And be ye kind one to another, tenderhearted, forgiving one another, even as God for Christ’s sake hath forgiven you.
This is how our heavenly Father wants us to treat one another in the household of God. He had the Epistle of Ephesians written to faithful born-again believers in the Grace Administration, where He encourages us to forgive one another, “even as God for Christ’s sake hath forgiven you.” We forgive each other as God has forgiven each of us in Christ Jesus.
Then Peter said unto them, Repent, and be baptized every one of you in the name of Jesus Christ for the remission of sins, and ye shall receive the gift of [from] the Holy Ghost [Holy Spirit, God].
When we were born again, we received complete remission—a cleansing, a wiping out, of our past sins—because of what Jesus Christ accomplished for us. God continues to forgive us “for Christ’s sake” whenever we break fellowship with Him. And as His sons and daughters, we have the privilege to forgive others and graciously restore fellowship with them.
The main Greek word translated “forgive” in the Church Epistles is charizomai, which is related to the Greek word for “grace” (charis). This Greek word for “forgive” means to do a person a favor, be kind to, show oneself gracious to, give or bestow a thing willingly or graciously; to pardon; to forgive graciously. When we forgive a brother or sister in Christ for a wrong they’ve done to us, we are doing that person a favor, showing ourselves gracious to them, being kind to them.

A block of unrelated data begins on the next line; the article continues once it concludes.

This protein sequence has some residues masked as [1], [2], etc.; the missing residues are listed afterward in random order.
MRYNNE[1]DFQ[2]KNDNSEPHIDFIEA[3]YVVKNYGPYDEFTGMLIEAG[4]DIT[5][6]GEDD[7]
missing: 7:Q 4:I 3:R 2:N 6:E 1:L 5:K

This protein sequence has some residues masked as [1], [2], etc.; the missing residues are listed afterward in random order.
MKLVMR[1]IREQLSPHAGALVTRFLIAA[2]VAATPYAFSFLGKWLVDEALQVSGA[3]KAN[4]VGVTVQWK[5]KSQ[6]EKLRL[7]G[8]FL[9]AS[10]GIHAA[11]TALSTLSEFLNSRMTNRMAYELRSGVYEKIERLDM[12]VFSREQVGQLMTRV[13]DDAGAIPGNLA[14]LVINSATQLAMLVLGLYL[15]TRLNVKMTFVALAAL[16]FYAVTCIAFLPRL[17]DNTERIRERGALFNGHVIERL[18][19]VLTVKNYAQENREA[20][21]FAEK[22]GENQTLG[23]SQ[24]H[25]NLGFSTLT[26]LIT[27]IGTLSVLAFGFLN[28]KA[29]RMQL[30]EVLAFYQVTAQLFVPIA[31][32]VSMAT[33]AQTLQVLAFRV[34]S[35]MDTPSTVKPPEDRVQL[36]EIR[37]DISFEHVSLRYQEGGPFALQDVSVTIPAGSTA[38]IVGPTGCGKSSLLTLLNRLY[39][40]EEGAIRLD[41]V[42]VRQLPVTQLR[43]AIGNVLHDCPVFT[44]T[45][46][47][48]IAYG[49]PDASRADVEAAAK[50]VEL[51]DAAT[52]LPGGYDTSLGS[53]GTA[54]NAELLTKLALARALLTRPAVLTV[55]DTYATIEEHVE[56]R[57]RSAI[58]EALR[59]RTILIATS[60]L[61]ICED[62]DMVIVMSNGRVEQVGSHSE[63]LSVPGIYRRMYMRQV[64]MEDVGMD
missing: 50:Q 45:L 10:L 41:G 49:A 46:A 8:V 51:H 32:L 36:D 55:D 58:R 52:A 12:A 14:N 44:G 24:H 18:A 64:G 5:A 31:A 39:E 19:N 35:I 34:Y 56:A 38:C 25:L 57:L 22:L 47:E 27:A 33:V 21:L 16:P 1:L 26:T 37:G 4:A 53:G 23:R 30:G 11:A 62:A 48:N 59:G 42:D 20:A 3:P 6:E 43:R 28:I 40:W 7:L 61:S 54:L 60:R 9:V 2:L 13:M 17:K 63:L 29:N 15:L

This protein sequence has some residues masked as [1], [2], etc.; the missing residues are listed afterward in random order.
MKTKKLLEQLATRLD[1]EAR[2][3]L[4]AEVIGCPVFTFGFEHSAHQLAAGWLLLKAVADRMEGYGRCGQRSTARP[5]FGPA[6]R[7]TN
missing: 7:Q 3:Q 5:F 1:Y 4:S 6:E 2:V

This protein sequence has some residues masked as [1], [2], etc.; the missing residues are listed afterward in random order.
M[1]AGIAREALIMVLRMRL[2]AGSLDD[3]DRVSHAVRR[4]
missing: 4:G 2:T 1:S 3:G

In II Corinthians, the Apostle Paul by revelation asked the believers there to forgive a fellow believer.
II Corinthians 2:6-8:
Sufficient to such a man is this punishment [penalty], which was inflicted of many.
So that contrariwise ye ought rather to forgive him, and comfort him, lest perhaps such a one should be swallowed up with overmuch sorrow.
Wherefore I beseech you that ye would confirm your love toward him.
Paul knew that if this man was not forgiven and provided the love of the believers, he would be overcome with sorrow or despair. When we love and forgive a fellow believer, he will not be “swallowed up with overmuch sorrow.”
Here is another spiritual benefit of forgiving one another.
II Corinthians 2:11:
Lest Satan should get an advantage of us: for we are not ignorant of his devices.
A big benefit of extending forgiveness among believers is that it does not allow Satan to cause further hurt in the Body of Christ. What a burden is lifted when we forgive one another and defeat the adversary!
Let’s also consider that when we forgive someone else, we are graciously benefiting ourselves as well. Sometimes when we are offended or hurt by a fellow believer, our mind can replay the incident over and over in our thoughts. It can get us agitated and angry each time we think about it. By doing this, we are allowing ourselves to be imprisoned by the past. We can’t change the past; however, when we forgive, we can change the future. Forgiving frees us from negativity and lets us move forward. We are doing ourselves a favor.
God wants His children to forgive each other. Forgiveness is a favor, a kindness that we show to others, and it is also a favor to ourselves. Let’s treat one another with the love and graciousness we have received from our heavenly Father and enjoy the benefits of forgiveness among the believers.